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Is Pakistan interested in the Turkish TFX? (Part 1)

With Turkey and Pakistan finalizing a number of important defence deals, such as the ASELPOD acquisition and Agosta 90B submarine program, some circles in both countries are of the hope that the era of strong bilateral defence relations is finally beginning. This has been an aspiration, especially since the mid-2000s when the two countries embarked to engage in areas such as joint technology development and training.

Sadly, a particularly troublesome political and economic period within Pakistan from 2009 put a heavy dampener on those aspirations, especially on the acquisitions front where the Pakistan Navy’s pursuit of four MILGEM corvettes fell through. Fortunately, the two countries still managed to nurture their ties in the realm of training, with the Pakistan Air Force (PAF) and Turkish Air Force (TuAF) being regular participants at one another’s exercises, such as Anatolian Eagle (Turkey) and Indus Viper (Pakistan).

The summer of 2016 could emerge as a milestone where major procurements and joint-initiatives become a more common sight between Anakara and Islamabad. For example, Pakistan requested $400 million in credit from Turkey to help finance a procurement of four MILGEM-based corvettes. Turkish Aerospace Industries (TAI) is also eager to sell its T-129 dedicated attack helicopter to the Pakistan Army. However, as valuable as these programs are on their own terms, their scope would utterly pale in comparison to the prospect of the PAF signing onto the TAI TFX next-generation fighter program.

The idea of this being reality is tenuous or on the weaker side, but a well-placed Pakistani government official reportedly told Turkey’s publicly owned media outlet Anadolu Agency that the two countries were in talks over the TAI TFX. Anadolu Agency even noted that if the program “materialized, it [would] be a flagship project between the two brotherly countries.” It has to be prefaced that government officials from Pakistan say many things, one only needs to look at the news of the PAF’s purported interest in the Sukhoi Su-35 as an example (of what could be wrong with what these officials say). When it comes to the PAF, it is always best to take it from the words of a publicly known PAF official.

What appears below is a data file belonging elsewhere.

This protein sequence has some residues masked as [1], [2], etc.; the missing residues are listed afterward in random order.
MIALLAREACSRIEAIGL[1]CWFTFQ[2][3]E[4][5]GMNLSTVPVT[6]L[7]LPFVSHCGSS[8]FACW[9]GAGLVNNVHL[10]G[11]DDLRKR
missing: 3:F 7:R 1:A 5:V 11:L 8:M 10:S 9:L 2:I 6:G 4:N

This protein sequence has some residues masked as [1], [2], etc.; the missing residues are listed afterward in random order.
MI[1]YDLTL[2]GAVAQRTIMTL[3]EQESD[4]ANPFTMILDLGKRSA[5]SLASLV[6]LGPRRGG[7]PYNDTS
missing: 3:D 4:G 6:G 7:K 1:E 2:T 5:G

At the same time, it would be unfair to extrapolate the weaker underpinnings of the Su-35 idea with the claims surrounding the TFX. For one thing, unlike Russia, Pakistan actually has a fruitful and increasingly strong defence relationship with Turkey. Furthermore, both countries are at work to connect Pakistan to big-ticket arms procurements (e.g. warships, helicopters and even drones); that cannot be said for Russia, at least at this time. While incredibly lofty in its own right, the idea of TFX coming up on the discussion table is still within the realm of reason. As a matter of fact, Turkey proceeded with the TFX in the hopes of exporting it.

But Turkey’s intentions aside, it is important to validate whether Pakistan itself could be interested in such a program. Fortunately, the PAF leadership has been relatively very open with its thoughts about its next-generation fighter needs and options. Its current commander, Air Chief Marshal (ACM) Sohail Aman, told PTV (a state-owned Pakistani media outlet) that the PAF was exploring its options in the ‘East’ and ‘West.’ Given the reality in front of Air Headquarters (AHQ), the PAF’s options in the East would be in the shape of Chinese platforms, namely the AVIC FC-31. But what could the PAF possibly look at from the West? An existing platform (such as the Eurofighter Typhoon) notwithstanding, the PAF’s next-generation option in the West would essentially center on the TFX. In fact, the TFX is a Western platform; the principal user is a NATO power (Turkey) and the platform’s technology progenitors are British and West European.